Remote debug your go code
This post has a companion github repo github.com/igor-kupczynski/remote-debug-example – check the repo for a simple example.
Coming to go from the JVM background I often find myself looking for analogs of the features I rely on the JVM ecosystem. One example of such a feature is remote debugging – which is built into JVMs. Read on to find out how to accomplish this in go.
Remote debug is a very useful feature. You start your application with special options and then you can connect to it with a debugger from your IDE. This is very useful if you want to debug an environmental issue (e.g. that manifests itself only on Google Cloud Platform, or only in QA, but you can’t easily reproduce on your laptop). Maybe even more common nowadays – you may want to debug an application which is running in a docker container.
I’ve recently came across a JetBrains miniseries on developing go apps with GoLand. The second article in the series showed how to remote debug a go binary inside a docker container. The article focuses on GoLand – it’s interface and tools. The concepts are general though. We’ll walk through them here.
Delve – a debugger for go
In order to allow remote debugging we rely on delve – it is a debugger for go. You need to start delve instead of your binary. Delve will start the target binary for you:
dlv --listen=:40000 --headless=true --api-version=2 --accept-multiclient exec app
--listen=:40000: specifies port to listen,
--headless=true --api-version=2 --accept-multiclient: run in a headless mode, specify api version and allow multi client,
exec app: execute the go binary
Build the go binary
The binary that delve operates on has to be built without optimizations and inlining:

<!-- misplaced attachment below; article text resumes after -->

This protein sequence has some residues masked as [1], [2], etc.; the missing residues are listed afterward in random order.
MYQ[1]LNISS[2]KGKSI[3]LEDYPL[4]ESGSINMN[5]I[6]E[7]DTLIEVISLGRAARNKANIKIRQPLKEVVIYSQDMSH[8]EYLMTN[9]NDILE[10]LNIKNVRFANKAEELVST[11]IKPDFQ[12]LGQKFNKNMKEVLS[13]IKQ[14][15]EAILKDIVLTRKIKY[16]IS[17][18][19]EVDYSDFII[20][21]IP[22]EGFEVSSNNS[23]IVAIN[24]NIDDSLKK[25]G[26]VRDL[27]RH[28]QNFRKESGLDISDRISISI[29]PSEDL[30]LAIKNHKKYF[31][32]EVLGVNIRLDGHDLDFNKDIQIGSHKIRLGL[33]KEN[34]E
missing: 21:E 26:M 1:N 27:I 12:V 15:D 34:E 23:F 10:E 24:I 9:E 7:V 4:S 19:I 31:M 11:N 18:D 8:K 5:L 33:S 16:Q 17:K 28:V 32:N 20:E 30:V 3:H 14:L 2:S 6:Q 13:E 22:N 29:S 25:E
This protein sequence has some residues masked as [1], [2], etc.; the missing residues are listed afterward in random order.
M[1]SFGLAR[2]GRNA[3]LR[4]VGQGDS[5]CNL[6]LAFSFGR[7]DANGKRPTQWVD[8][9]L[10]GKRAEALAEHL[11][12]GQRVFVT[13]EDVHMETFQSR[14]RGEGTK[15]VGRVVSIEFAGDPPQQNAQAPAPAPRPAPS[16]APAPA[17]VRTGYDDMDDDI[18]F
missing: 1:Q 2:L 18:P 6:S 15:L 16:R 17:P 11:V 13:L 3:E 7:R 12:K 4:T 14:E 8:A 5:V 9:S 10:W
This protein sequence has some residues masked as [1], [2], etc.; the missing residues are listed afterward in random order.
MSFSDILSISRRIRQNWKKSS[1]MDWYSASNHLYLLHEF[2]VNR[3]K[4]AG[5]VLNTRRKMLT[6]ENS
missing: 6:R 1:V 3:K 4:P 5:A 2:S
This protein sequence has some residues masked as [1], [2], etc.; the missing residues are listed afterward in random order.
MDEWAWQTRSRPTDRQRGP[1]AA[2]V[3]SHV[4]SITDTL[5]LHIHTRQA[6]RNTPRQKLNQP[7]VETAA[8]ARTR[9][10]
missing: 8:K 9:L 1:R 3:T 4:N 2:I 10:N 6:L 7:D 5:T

go build -gcflags="all=-N -l"
This means that you probably don’t want to run such a binary in production, unless maybe for the duration of the remote debug session.
Set up the docker container
Delve starts your binary using ptrace. This means it forks itself and then replaces the forked processed code with the binary. Using the ptrace syscall delve can inspect the memory of the process and control it. This technique violates process isolation and is disabled in the default docker configuration. To allow it we need to add
SYS_PTRACE capability to the docker container:
docker run ... --cap-add SYS_PTRACE ...
Note: a few sources online mentioned we need to also relax apparmor settings, but I haven’t found this to be the case. Maybe it depends on the host OS. The argument to
docker run is
We also need to expose the port on which delve waits for a remote debugger to connect:
Putting it all together in a docker compose file (see in the repo):
services: example-remote-debug: cap_add: - SYS_PTRACE ports: - "8081:8080" # app port - "40000:40000" # debugger port
Connect form the IDE
Delve won’t start your app until you connect to the debugger port. An Intellij example below. VS code configuration is described here.
Once you are connected you can set up breakpoints and execute the binary step by step:
Being able to remote debug go binaries is a great tool to have in your toolbox. Check the companion repo for a minimal example.